The architecture and operation of modules 30 and 32 are well known from conventional W-CDMA receiver design. The cross-correlation values determined by module 30 and the power measurement values from module 32 are input to thresholding and interferer scaling module 34 for use in determination of correction values to be applied to the symbols output by the DPCH processing module 12 by the interference canceller module 18.

The operation of the interference signal processing module 16 will now be described with reference to FIG. 3. At step 40, the P-CCPCH power measurement module 32 computes an estimate of the power of quadrature I and Q P-CCPCH symbols demodulated from the UE front end 14 by the P-CCPCH processing module 10. Only the first symbol for each slot in a P-CCPCH frame is used for processing. The power estimate of each symbol SP is calculated according to SP=I2+Q2.

At step 42, the thresholding and interferer scaling module 34 determines whether the measured symbol power is above a predetermined threshold. If this is the case, the cross-correlation measurement module 30 acts at step 44 to calculate the cross-correlation between the scrambling code multiplied by the channelization code “1” as defined by 3GPP 25.213 and the SCH pattern transmitted. The cross-correlation is calculated per quadrature I and Q components per slot with 15 quadrature I and Q cross-correlations being calculated per radio frame. This calculation is only performed once per radio link.

The resultant cross-correlation values CP[1] to CP[15] representative of the cross-correlation between the P-CCPCH and the SCH transmitted pattern, during SCH transmission, of the quadrature I and Q symbols are calculated and stored in a frame buffer until the radio link is released.

At step 46, for each DPCH channel received by the UE, the cross-correlation measurement module 30 also calculates the quadrature I and Q components of cross-correlation values CD1 to CDN, between the scrambling code multiplied by the channelization code for the corresponding DPCH and SCH pattern transmitted for each slot. The number of cross-correlation values N for every slot in a radio frame depends on the spreading factor of the DPCH, with N being calculated as N=256/DPCH_SF where DPCH_SF is the spreading factor of the DPCH. The cross-correlation values calculated in step 46 by the cross-correlation module 30 are calculated per slot with 15*N cross-correlations per radio frame per DPCH. The output of the cross-correlation measurement module 30 from step 46 becomes CD[I, J] where/has a value from 1 to 15 (corresponding to the 1 to 15 slots) and J has a value from 1 to N (corresponding to the number of cross-correlations for every slot). These values are stored in the frame buffer until the radio link is released or until the DPCH channelization code is changed. In such a case, these values are recalculated by the cross-correlation measurement module 30.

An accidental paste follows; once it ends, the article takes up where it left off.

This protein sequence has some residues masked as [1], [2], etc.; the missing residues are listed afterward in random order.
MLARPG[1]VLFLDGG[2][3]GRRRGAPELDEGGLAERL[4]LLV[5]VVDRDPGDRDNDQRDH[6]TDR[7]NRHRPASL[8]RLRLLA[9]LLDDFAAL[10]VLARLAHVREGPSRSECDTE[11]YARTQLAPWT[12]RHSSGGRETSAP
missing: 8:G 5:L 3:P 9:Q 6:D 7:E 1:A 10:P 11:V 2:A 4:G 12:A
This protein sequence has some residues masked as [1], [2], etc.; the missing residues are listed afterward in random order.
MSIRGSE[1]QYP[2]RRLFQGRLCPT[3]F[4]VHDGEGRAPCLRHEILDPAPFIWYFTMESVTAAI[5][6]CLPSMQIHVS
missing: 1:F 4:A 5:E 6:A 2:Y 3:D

At step 48, the thresholding and interference scaling module 34 acts to calculate a scaling factor for a current slot/from the stored P-CCPCH/SCH cross-correlation values CP[I] calculated in step 44, and from the current symbol power SP calculated in step 40, where the scaling factor F is given by F=sqrt(SP/CP[l]). The scaling factor F is only calculated once per slot.

At step 50, the thresholding and interferer scaling module 34 takes two inputs per slot, namely the scaling factor F determined at step 48, and the stored DPCH/SCH cross-correlation values CD[I, 1] to CD[I, N] determined from step 46 for the current slot I. Each component of each cross-correlation is scaled with the scaling factor F to calculate scaled cross-correlation values SD according to the following:
SD1— I=F*CD — I[I,1]
SD1— Q=F*CD — Q[I,1]
SDN — I=F*CD — I[I,N]
SDN — Q=F*CD — Q[I,N]

The values of SD1 to SDN in the form of quadrature I and Q components are output by the thresholding and interferer scaling module 34 to the interference canceller module 18. The rate of output is N symbols of quadrature I and Q components per slot.

The scaled cross-correlation values calculated in step 50 are also stored in the frame buffer at step 52. These values are subsequently read from the frame buffer at step 54 during a subsequent frame in cases where the estimated symbol power SP is determined at step 42 to be below the above mentioned predetermined threshold.

The scaled cross-correlation values calculated in step 50 are then applied to the DPCH symbols in the temporarily slot overlapping with the SCH transmission to cancel the interference induced by the SCH. The interference canceller module 18 uses three inputs, namely the DPCH symbols from the slot overlapping with the SCH transmission, the scaled cross-correlation values calculated at step 50, and a Frame Offset FO which is a timing parameter available from higher layers of the W-CDMA receiver. In this example, the frame offset FO is specified as a multiple of 256 system chips. An example of the timing between the P-CCPCH and the DPCH, showing the frame offset between slots in each of these two channels is shown in FIG. 4.